Bengt Häger - Doyen of the Foundations

PR and fact box
Professor Bengt Häger has passed away:

Bengt Häger 1916-2011

The Dancing Times

"He was a distinguished, courtly gentleman of the old school, a delightful and amusing companion who bore his many awards lightly and totally without vanity"
- Mary Clarke

Mary Clarke's & Erik Näslund's Obituary in The Dancing Times (PDF)

The importance of Professor Bengt Häger, doyen and founder of the Carina Ari Foundations, in promoting the development of Swedish dance in the 20th century is well-known. Most of us are also familiar with his contribution as a dance critic and writer in Stockholms Tidningen and other publications, as the founder and director of Dansmuseet, as the principal of the first national training programme at university level for choreography and dance pedagogy, the Institute of Choreography (now the University College of Dance and Circus) and the founder and director of the Swedish dancer and choreographer Carina Ari's three foundations for the promotion of Swedish dance.

Professor Bengt Häger
Professor Bengt Häger
What some may not recall quite as vividly is Professor Häger's efforts to promote Swedish dance internationally – his managerial work, bringing renowned international dance companies and artists to a culture-starved Sweden after the Second World War – providing Swedish dancers and choreographers with valuable input from abroad, and giving audiences opportunities to see dance of international quality.

It all started with a successful guest performance at Cirkus in Stockholm by the American dancer Katherine Dunham and her company in the late 1940s. They were on tour in London, and Häger, who was known as a good organiser of dance performances (for instance helping the patron of Les Ballets Suédois Rolf de Maré with his choreography competition in Stockholm in 1945 and the following year in Copenhagen) was asked if he could organise a few performances for the Dunham company in Stockholm. Häger was a close friend of the then manager of Cirkus on Djurgården in Stockholm and asked if he could rent the venue cheaply for a guest performance, since it was off-season and Cirkus was not booked. The manager was glad to get some rent and agreed to the modest terms – something he later regretted, since the company performed to a full house in Stockholm for several weeks.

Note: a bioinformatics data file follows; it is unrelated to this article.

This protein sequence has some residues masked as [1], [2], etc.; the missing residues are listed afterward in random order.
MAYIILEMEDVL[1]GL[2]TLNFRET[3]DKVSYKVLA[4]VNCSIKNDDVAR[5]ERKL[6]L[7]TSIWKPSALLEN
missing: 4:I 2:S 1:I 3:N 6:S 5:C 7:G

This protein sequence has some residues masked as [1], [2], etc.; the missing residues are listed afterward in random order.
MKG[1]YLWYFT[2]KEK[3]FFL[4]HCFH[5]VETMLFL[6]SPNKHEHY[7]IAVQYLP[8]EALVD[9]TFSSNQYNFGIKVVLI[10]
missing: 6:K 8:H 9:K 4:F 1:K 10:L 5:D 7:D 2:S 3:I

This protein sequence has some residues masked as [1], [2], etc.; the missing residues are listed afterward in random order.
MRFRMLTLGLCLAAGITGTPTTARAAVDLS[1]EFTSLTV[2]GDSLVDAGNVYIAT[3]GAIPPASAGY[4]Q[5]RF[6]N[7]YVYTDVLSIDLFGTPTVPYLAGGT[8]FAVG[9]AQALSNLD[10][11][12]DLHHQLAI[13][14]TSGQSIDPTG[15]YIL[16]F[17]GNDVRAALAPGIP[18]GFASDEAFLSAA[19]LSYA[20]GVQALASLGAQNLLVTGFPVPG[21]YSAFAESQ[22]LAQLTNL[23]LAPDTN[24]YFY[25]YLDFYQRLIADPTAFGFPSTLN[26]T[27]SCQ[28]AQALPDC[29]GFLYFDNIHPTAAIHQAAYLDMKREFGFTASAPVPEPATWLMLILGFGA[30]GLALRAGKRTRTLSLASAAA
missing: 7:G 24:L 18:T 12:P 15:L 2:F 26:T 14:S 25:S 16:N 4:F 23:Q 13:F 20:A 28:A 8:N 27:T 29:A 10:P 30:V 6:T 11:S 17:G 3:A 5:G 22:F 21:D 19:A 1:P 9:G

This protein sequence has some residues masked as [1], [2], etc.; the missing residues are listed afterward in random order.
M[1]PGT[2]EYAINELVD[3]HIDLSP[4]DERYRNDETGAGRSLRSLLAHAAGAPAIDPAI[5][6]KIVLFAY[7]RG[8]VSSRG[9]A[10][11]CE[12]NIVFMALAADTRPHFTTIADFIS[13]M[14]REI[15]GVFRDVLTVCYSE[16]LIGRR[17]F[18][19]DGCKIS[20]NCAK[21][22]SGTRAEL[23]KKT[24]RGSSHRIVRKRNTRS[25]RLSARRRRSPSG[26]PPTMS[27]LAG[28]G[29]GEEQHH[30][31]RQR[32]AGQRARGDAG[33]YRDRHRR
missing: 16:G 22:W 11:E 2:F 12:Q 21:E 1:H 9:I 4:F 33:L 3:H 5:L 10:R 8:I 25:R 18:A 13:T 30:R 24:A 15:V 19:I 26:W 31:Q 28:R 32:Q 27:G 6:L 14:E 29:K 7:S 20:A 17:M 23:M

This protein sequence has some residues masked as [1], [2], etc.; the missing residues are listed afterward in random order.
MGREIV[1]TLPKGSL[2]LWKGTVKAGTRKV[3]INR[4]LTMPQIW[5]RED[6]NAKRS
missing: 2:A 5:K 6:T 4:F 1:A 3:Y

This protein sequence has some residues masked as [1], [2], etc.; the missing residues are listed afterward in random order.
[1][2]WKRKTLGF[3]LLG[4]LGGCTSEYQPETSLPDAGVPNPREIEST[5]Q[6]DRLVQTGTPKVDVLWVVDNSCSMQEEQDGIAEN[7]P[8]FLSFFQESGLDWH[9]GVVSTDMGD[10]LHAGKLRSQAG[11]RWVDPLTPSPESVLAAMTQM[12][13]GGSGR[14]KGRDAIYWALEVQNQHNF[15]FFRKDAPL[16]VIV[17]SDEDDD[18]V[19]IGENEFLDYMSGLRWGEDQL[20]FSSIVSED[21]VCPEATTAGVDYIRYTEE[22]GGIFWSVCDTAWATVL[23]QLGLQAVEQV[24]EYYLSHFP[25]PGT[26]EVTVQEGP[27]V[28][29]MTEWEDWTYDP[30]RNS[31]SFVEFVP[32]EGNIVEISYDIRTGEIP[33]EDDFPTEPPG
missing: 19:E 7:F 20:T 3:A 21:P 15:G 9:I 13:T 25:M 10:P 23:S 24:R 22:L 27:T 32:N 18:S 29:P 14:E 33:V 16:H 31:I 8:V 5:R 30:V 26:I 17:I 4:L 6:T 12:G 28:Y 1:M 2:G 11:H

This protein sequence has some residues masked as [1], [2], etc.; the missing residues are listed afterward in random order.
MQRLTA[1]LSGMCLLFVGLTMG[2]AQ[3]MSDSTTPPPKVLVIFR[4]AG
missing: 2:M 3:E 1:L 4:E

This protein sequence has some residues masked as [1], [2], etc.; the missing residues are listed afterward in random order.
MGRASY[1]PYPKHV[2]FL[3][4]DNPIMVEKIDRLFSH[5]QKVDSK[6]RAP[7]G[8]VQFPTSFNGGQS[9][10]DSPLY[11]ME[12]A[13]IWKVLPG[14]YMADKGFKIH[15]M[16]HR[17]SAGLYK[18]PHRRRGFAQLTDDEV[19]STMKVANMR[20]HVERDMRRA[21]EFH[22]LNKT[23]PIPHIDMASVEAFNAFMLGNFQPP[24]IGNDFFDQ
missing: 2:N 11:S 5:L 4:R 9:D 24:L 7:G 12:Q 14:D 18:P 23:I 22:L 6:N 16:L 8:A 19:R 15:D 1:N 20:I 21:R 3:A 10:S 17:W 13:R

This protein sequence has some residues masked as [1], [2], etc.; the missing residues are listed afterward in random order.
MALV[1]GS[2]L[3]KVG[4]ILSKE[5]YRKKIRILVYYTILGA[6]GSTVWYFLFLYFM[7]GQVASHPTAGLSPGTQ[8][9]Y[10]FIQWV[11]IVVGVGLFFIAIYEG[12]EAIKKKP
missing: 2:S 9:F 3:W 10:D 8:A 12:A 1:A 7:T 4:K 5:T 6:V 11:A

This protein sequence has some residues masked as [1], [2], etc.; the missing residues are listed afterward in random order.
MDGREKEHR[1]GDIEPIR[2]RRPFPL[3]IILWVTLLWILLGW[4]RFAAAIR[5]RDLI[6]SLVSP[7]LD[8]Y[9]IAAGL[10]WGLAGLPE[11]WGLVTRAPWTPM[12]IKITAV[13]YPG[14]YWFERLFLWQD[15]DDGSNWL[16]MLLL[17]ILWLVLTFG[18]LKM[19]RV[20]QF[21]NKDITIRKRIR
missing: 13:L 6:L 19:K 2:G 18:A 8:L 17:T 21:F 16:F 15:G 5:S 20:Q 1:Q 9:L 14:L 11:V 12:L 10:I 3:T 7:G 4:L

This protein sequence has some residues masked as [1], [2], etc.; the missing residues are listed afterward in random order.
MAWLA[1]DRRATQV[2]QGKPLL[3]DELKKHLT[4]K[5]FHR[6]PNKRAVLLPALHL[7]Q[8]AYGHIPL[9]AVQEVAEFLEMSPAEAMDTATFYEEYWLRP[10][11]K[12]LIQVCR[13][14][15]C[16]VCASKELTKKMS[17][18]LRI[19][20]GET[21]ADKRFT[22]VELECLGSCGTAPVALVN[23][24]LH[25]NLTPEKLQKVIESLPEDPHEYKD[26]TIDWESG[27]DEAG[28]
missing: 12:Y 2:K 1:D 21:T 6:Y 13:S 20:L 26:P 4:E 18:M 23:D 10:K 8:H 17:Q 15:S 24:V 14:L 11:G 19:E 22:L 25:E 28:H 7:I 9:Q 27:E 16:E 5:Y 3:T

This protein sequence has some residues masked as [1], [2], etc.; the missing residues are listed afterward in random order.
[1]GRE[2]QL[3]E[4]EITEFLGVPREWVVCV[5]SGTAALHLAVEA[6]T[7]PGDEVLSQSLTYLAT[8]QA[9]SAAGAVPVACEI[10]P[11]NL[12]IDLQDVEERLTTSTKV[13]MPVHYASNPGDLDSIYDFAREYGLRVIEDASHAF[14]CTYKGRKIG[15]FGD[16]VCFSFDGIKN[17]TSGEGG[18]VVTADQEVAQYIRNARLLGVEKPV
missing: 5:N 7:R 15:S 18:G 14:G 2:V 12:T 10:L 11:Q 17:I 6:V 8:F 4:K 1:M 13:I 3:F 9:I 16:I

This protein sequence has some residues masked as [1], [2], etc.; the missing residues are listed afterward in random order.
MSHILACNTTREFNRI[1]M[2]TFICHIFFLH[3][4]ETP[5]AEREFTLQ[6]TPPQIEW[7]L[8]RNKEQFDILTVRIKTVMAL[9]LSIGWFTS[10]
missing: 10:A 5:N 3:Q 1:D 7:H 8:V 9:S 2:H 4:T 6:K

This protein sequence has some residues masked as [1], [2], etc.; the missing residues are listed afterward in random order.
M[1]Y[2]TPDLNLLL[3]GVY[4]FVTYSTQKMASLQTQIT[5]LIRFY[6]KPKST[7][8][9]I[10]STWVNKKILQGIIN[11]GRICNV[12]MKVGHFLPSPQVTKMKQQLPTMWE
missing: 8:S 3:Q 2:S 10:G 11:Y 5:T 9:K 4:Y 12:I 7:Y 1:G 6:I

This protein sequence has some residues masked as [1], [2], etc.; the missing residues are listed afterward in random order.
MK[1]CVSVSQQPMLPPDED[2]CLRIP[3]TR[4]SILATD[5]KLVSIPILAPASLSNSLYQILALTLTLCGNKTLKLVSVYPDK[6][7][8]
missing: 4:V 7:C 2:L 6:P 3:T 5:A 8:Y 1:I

The Metropolitan Ballet's first performance in Sweden ended in disaster – the audience didn't turn up. The guest performance was badly planned, and Häger took over as manager, organising a tour throughout Sweden. He bombarded all the local newspapers, making sure they supported the project with enthusiastic advance announcements and detailed reviews of the performances. That both the presentations and reviews were written by Häger himself was something that most people didn't realise – or didn't care about. And if anyone did protest, their murmurs were drowned out by the raptures of the audience over the fine dancers, choreographies and the expertise of the articles.

Some time after this, Häger was called up by the famous British dance illustrator Kay Ambrose, who was trying to assist an Indian dance group who were having trouble with their manager and their European tour. "You're a tour organiser – we have a fine little company of Indian dancers here. Can you help them?" This was Ram Gopal's famous Indian company. Häger took them under his wing and organised month-long tours in Sweden, Norway, Denmark and Finland – Häger's first Finnish success.